Baron Guillaume Dupuytren (5 October 1777 – 8 February 1835) was a French anatomist and military surgeon. Although he gained much esteem for treating Napoleon Bonaparte's hemorrhoids, he is best known today for Dupuytren's contracture which is named after him and which he described in 1831.
Birth and education
He studied medicine in Paris at the newly established École de Médecine and was appointed, by competition, prosector when only eighteen years of age. His early studies were directed chiefly to anatomical pathology. In 1803 he was appointed assistant surgeon at the Hôtel-Dieu and in 1811 he became professor of operative surgery in succession to Raphael Bienvenu Sabatier. In 1816 he was appointed to the chair of clinical surgery and became head surgeon at the Hôtel-Dieu. He held this post until his death.
He visited the Hôtel-Dieu morning and evening, performing at each time several operations, lectured to vast throngs of students, gave advice to his outpatients, and fulfilled the duties consequent upon one of the largest practices of modern times. By his indefatigable activity he amassed a fortune, the bulk of which he bequeathed to his daughter, with the deduction of considerable sums for the endowment of the anatomical chair in the École de Médecine, and the establishment of a benevolent institution for distressed physicians. The most important of Dupuytren's writings is his Treatise on Artificial Anus, in which he applied the principles laid down by John Hunter. In his operations he was remarkable for his skill and dexterity, and for his great readiness of resource.
Dupuytren was one of the first surgeons to successfully drain a brain abscess using trepanation, in which a hole is cut in the skull, and he also used the method to treat seizures. He claimed credit for originally describing melanoma and claimed Laennec stole the idea from his lectures. 
He died in Paris, and there with his bequest established the Musée Dupuytren.
He was a brilliant teacher, an astute diagnostician and a gifted surgeon. On the other hand he was extremely critical of students and colleagues who failed to live up to his exacting professional standards. This, along with his desire to be the best of the best won him numerous critics, not all of them objective. He has been described by such colourful epithets as 'The Brigand of Hôtel-Dieu by Lisfranc and 'First among surgeons, least among men' by Percy.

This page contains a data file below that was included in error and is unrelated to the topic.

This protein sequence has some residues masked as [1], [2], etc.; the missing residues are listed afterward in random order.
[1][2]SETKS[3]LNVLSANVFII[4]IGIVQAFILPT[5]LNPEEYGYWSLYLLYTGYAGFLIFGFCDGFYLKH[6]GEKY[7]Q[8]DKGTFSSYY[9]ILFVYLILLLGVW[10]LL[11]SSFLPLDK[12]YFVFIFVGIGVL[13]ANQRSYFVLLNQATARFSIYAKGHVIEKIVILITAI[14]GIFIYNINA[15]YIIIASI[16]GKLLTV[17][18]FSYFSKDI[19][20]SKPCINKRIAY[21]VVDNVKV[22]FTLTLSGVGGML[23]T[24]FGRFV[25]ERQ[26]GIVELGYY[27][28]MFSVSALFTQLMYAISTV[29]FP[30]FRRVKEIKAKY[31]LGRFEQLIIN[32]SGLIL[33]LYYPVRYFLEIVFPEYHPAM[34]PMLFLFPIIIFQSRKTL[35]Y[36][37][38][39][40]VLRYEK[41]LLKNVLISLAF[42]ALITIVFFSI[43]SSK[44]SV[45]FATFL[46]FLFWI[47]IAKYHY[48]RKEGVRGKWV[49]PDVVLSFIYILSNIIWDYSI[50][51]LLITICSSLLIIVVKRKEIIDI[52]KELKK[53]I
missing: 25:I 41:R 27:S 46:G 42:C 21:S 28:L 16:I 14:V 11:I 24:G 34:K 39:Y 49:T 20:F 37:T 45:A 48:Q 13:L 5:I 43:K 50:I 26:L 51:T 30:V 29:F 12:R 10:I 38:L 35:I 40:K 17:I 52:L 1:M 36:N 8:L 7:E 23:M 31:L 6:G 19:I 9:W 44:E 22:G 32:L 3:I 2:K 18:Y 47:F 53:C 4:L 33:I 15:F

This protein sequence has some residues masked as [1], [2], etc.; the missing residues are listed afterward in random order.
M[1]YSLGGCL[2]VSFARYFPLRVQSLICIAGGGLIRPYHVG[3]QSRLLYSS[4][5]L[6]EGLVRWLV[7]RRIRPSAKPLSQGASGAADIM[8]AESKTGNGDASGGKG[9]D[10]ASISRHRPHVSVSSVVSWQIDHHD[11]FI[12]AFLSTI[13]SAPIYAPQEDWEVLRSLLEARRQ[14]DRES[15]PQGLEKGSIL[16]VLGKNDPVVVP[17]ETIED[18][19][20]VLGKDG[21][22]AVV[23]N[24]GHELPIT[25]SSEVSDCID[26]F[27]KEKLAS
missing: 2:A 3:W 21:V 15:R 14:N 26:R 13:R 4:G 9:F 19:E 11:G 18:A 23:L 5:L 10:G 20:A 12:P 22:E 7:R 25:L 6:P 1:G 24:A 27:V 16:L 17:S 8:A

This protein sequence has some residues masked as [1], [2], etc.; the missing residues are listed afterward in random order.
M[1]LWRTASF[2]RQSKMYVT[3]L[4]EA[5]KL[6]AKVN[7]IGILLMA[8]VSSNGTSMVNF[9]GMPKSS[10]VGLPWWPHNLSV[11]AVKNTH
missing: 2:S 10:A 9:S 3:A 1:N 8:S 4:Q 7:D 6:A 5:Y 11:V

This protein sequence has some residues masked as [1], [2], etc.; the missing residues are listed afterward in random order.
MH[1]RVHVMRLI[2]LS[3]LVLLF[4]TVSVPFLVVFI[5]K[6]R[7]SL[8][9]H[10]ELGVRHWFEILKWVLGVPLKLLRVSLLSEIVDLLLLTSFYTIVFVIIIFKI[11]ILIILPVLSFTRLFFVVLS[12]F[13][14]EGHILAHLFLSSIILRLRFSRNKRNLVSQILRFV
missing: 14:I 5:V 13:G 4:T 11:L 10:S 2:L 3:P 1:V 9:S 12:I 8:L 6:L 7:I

- The surgeon Desplein, in Balzac's short story "The Atheist's Mass," is based on Dupuytren.
- Dupuytren's success at draining a cerebral abscess is referred to in Gustave Flaubert's Madame Bovary: "not Dupuytren, about to open up an abscess through a thick encephalic layer" (Part Two, Chapter 11).
- Reference is made in Victor Hugo's Les Miserables: “Dupuytren and Recamier entered into a quarrel in the amphitheatre of the School of Medicine, and threatened each other with their fists on the subject of the divinity of Jesus Christ.”
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- Denkler K, Johnson J. (1999). "A lost piece of melanoma history". Plast Reconstr Surg 104 (7): 2149–53. doi:10.1097/00006534-199912000-00032. PMID 11149783.
- Excerpt From: Hugo, Victor. “Les Misérables.” Bookbyte Digital. iBooks.
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- Gudmundsson, Kristján G; Jónsson Thorbjörn; Arngrímsson Reynir (July 2003). "Guillaume Dupuytren and finger contractures". Lancet 362 (9378): 165–8. doi:10.1016/S0140-6736(03)13871-8. PMID 12867120.
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- Wylock, P (December 1997). "In the footsteps of Guillaume Dupuytren". Acta Chir. Belg. 97 (6): 277–80. PMID 9457317.
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- Wylock, P (1989). "The life and time of Guillaume Dupuytren". Canadian journal of surgery 32 (6): 473–7. PMID 2684377.
- Elliot, D (1988). "The early history of contracture of the palmar fascia. Part 2: The revolution in Paris: Guillaume Dupuytren: Dupuytren's disease". Journal of hand surgery (Edinburgh, Scotland) 13 (4): 371–8. doi:10.1016/0266-7681(88)90158-1. PMID 3074150.
- Towpik, E (1986). "[Guillaume Dupuytren—an outline of a biography (on the 150th anniversary of his death)]". Wiad. Lek. 39 (24): 1718–24. PMID 3554771.
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- Hauben, D J (1984). "[Our surgical heritage. Guillaume Dupuytren (1777–1835)]". Zentralblatt für Chirurgie 109 (11): 765–6. PMID 6382875.
- Dupuytren, Guillaume (September 1982). "The classic. On osteo-sarcoma, spina-ventosa, and tubercles in bone: Guillaume Dupuytren". Clin. Orthop. Relat. Res. 450 (169): 4–14. doi:10.1097/01.blo.0000229310.28384.8c. PMID 16951640.
- Bloch, H (February 1981). "Guillaume Dupuytren, M.D. (1777–1835). Surgeon of Hôtel Dieu and his American students". New York state journal of medicine 81 (2): 259–60. PMID 7007932.
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- Goldwyn, R M (1969). "Guillaume Dupuytren: his character and contributions". Bulletin of the New York Academy of Medicine 45 (8): 750–60. PMC 1750448. PMID 4895348.
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- Poynter, F N (April 1968). "Doctors in The Human Comedy (Guillaume Dupuytren, Jean Baptiste Bouillaud, François Joseph Victor Broussais, François Magendie)". JAMA 204 (1): 7–10. doi:10.1001/jama.204.1.7. PMID 4867960.
- Théodoridès, J (1966). "[The amicable relations of A. von Humboldt with Guillaume Dupuytren]". Gesnerus 23 (1): 196–201. PMID 5331019.
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- PELTIER, L F (May 1958). "Guillaume Dupuytren and Dupuytren's fracture". Surgery 43 (5): 868–74. PMID 13543661.
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